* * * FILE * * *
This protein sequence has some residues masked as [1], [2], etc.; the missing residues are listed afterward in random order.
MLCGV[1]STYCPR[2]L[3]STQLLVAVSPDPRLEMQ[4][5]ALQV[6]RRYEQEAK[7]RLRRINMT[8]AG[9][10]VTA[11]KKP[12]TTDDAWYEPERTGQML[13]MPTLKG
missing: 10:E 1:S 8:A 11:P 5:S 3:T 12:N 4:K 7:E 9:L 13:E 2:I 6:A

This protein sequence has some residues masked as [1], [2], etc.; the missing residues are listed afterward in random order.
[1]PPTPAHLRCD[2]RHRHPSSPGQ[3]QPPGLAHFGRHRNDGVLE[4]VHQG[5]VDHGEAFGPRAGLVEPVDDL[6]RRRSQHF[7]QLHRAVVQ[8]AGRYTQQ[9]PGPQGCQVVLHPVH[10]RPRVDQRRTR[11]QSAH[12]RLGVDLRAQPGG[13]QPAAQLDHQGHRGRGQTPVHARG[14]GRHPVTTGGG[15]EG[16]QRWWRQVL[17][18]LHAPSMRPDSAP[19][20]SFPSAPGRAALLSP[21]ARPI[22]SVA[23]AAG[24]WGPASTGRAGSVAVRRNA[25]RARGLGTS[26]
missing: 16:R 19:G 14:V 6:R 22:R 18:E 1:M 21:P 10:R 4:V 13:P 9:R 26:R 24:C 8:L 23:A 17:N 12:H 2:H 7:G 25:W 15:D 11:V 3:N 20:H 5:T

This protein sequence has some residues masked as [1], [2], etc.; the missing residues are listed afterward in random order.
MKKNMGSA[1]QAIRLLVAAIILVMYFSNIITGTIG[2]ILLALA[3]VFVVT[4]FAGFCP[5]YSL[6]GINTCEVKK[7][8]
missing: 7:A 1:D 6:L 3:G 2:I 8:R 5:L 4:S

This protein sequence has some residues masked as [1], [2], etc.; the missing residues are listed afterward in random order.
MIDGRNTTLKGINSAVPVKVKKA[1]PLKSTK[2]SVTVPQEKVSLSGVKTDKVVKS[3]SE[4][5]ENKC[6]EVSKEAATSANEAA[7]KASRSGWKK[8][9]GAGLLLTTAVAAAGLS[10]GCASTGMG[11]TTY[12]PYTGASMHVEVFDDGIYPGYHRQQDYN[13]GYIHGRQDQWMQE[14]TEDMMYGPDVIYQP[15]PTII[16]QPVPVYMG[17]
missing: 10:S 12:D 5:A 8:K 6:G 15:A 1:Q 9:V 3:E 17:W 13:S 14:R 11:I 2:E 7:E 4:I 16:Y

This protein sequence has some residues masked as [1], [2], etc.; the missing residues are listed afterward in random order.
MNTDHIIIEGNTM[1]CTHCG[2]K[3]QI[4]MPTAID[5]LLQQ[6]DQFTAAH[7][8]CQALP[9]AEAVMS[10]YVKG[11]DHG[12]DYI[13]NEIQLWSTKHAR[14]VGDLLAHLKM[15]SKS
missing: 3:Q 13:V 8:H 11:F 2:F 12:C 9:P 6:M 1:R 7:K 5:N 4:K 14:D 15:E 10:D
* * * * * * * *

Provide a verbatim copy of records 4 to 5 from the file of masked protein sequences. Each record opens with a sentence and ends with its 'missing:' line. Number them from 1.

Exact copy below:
This protein sequence has some residues masked as [1], [2], etc.; the missing residues are listed afterward in random order.
MIDGRNTTLKGINSAVPVKVKKA[1]PLKSTK[2]SVTVPQEKVSLSGVKTDKVVKS[3]SE[4][5]ENKC[6]EVSKEAATSANEAA[7]KASRSGWKK[8][9]GAGLLLTTAVAAAGLS[10]GCASTGMG[11]TTY[12]PYTGASMHVEVFDDGIYPGYHRQQDYN[13]GYIHGRQDQWMQE[14]TEDMMYGPDVIYQP[15]PTII[16]QPVPVYMG[17]
missing: 10:S 12:D 5:A 8:K 6:G 15:A 1:Q 9:V 3:E 17:W 13:S 14:R 11:I 2:E 7:E 4:I 16:Y

This protein sequence has some residues masked as [1], [2], etc.; the missing residues are listed afterward in random order.
MNTDHIIIEGNTM[1]CTHCG[2]K[3]QI[4]MPTAID[5]LLQQ[6]DQFTAAH[7][8]CQALP[9]AEAVMS[10]YVKG[11]DHG[12]DYI[13]NEIQLWSTKHAR[14]VGDLLAHLKM[15]SKS
missing: 3:Q 13:V 8:H 11:F 2:F 12:C 9:P 6:M 1:R 7:K 5:N 4:K 14:D 15:E 10:D